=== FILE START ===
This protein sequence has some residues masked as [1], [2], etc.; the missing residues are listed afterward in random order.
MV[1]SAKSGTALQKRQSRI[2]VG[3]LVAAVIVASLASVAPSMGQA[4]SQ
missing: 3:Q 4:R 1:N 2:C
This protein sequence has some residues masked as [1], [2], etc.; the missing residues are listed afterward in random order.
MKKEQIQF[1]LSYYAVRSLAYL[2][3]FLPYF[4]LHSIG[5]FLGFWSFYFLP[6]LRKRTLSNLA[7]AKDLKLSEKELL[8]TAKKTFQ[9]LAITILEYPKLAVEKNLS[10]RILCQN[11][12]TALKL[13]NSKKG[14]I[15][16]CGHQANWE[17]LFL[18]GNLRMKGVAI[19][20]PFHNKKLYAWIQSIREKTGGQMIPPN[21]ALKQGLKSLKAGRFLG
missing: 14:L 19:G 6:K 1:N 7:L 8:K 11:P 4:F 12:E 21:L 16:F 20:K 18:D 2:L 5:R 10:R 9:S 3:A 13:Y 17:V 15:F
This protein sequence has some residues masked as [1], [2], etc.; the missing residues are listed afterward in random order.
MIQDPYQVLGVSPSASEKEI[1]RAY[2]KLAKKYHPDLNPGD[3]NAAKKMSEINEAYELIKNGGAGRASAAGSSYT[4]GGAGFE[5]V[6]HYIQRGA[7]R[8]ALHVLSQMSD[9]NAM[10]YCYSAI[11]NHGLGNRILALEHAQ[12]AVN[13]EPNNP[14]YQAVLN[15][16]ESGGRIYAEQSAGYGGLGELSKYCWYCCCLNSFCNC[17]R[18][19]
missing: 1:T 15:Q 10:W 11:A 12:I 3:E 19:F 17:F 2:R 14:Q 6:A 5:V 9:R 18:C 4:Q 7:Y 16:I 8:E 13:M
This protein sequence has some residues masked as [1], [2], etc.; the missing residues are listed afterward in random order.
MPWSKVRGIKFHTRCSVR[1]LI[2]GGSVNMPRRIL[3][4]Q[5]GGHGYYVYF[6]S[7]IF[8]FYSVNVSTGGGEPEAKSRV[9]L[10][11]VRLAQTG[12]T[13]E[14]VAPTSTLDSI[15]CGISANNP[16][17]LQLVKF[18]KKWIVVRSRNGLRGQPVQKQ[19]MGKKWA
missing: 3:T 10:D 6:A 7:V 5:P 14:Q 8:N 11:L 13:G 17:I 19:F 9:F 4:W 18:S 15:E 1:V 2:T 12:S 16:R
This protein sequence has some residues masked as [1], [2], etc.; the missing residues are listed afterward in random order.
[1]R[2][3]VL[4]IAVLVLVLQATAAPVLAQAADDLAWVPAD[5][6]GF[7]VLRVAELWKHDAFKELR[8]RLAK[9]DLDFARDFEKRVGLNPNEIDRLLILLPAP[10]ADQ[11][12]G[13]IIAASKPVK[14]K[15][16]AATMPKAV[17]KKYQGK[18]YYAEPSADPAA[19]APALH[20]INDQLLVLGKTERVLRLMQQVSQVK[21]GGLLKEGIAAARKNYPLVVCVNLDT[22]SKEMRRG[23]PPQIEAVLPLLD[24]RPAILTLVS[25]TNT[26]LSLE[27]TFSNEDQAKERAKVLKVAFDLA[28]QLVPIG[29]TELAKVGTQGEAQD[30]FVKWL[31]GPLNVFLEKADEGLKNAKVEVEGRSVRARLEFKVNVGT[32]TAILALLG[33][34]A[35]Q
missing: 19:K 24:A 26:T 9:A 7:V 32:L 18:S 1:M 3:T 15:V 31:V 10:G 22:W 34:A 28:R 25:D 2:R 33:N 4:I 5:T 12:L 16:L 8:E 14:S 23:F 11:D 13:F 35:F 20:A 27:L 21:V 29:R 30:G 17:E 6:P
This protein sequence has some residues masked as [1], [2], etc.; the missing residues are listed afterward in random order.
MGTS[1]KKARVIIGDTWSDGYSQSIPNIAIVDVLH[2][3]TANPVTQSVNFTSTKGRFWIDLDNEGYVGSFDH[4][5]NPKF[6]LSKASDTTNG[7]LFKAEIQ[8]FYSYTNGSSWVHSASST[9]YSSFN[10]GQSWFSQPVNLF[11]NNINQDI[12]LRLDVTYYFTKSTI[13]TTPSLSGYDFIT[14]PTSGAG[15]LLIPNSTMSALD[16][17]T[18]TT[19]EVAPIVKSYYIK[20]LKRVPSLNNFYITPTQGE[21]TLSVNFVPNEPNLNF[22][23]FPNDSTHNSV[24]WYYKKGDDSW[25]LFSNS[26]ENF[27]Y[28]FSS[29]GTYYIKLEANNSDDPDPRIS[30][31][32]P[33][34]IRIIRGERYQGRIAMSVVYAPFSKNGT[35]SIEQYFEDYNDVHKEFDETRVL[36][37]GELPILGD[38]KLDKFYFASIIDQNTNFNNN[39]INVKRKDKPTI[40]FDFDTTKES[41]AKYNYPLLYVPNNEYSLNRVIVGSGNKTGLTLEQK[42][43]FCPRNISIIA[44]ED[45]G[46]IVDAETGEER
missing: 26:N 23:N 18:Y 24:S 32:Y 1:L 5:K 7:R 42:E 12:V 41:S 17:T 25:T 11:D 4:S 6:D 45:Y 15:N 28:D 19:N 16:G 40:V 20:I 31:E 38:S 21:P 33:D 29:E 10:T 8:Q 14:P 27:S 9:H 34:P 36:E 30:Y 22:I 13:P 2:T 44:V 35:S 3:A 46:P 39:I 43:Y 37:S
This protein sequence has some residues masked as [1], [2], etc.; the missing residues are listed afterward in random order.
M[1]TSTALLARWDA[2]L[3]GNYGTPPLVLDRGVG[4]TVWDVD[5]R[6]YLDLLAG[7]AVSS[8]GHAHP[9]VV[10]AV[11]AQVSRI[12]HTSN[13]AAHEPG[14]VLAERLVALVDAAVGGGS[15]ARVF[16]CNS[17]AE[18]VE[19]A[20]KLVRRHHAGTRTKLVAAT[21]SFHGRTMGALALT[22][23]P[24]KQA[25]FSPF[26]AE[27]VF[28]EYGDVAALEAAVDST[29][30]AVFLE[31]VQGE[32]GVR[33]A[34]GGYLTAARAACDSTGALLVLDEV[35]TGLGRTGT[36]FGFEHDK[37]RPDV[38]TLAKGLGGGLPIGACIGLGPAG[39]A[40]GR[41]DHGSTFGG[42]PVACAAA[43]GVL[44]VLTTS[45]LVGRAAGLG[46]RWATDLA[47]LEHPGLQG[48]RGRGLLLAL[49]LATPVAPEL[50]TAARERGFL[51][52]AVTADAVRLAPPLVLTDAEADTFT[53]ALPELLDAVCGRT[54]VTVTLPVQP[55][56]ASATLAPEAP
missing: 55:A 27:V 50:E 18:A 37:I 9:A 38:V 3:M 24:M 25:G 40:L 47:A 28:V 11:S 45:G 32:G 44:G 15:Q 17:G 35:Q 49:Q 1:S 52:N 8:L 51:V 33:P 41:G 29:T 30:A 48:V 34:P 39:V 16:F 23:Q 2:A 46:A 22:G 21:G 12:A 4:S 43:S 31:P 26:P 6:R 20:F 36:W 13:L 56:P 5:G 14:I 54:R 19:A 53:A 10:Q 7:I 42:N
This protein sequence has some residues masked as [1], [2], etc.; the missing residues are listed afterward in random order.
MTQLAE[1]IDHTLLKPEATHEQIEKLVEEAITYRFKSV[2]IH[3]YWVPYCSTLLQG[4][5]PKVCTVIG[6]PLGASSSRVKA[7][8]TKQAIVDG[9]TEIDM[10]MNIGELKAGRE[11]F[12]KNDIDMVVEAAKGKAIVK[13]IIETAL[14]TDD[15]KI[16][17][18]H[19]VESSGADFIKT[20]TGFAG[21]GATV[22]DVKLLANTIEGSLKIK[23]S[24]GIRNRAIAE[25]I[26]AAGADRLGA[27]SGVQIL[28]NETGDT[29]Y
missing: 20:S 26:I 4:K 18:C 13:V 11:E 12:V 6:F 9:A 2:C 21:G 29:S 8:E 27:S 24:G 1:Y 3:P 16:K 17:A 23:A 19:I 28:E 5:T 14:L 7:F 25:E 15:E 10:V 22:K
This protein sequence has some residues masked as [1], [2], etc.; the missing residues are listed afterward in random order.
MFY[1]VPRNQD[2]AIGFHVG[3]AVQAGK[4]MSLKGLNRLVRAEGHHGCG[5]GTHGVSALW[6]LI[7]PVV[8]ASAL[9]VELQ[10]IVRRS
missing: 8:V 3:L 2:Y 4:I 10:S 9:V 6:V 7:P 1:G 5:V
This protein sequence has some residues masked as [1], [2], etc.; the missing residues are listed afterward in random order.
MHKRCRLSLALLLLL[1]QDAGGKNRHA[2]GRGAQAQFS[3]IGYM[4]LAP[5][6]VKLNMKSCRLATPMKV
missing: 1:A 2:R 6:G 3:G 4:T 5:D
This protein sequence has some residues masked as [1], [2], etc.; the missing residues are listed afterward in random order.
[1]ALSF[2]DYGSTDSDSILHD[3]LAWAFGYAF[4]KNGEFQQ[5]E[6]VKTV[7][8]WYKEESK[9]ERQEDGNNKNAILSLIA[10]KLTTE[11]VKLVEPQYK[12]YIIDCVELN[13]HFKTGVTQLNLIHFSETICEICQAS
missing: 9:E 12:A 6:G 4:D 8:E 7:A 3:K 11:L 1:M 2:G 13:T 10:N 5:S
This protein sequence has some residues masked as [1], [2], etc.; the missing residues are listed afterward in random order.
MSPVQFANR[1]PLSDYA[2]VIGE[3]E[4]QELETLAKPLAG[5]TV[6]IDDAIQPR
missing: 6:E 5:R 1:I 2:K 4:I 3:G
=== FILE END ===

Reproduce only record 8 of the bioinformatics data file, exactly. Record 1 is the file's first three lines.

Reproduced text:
This protein sequence has some residues masked as [1], [2], etc.; the missing residues are listed afterward in random order.
MTQLAE[1]IDHTLLKPEATHEQIEKLVEEAITYRFKSV[2]IH[3]YWVPYCSTLLQG[4][5]PKVCTVIG[6]PLGASSSRVKA[7][8]TKQAIVDG[9]TEIDM[10]MNIGELKAGRE[11]F[12]KNDIDMVVEAAKGKAIVK[13]IIETAL[14]TDD[15]KI[16][17][18]H[19]VESSGADFIKT[20]TGFAG[21]GATV[22]DVKLLANTIEGSLKIK[23]S[24]GIRNRAIAE[25]I[26]AAGADRLGA[27]SGVQIL[28]NETGDT[29]Y
missing: 20:S 26:I 4:K 18:C 13:V 11:E 12:V 6:F 9:A 2:C 21:G 29:S 8:E 27:S 24:G 1:Y 3:P 16:K 17:A 23:A 19:I 28:E 5:T 14:L 7:F 25:E 15:E 10:V 22:K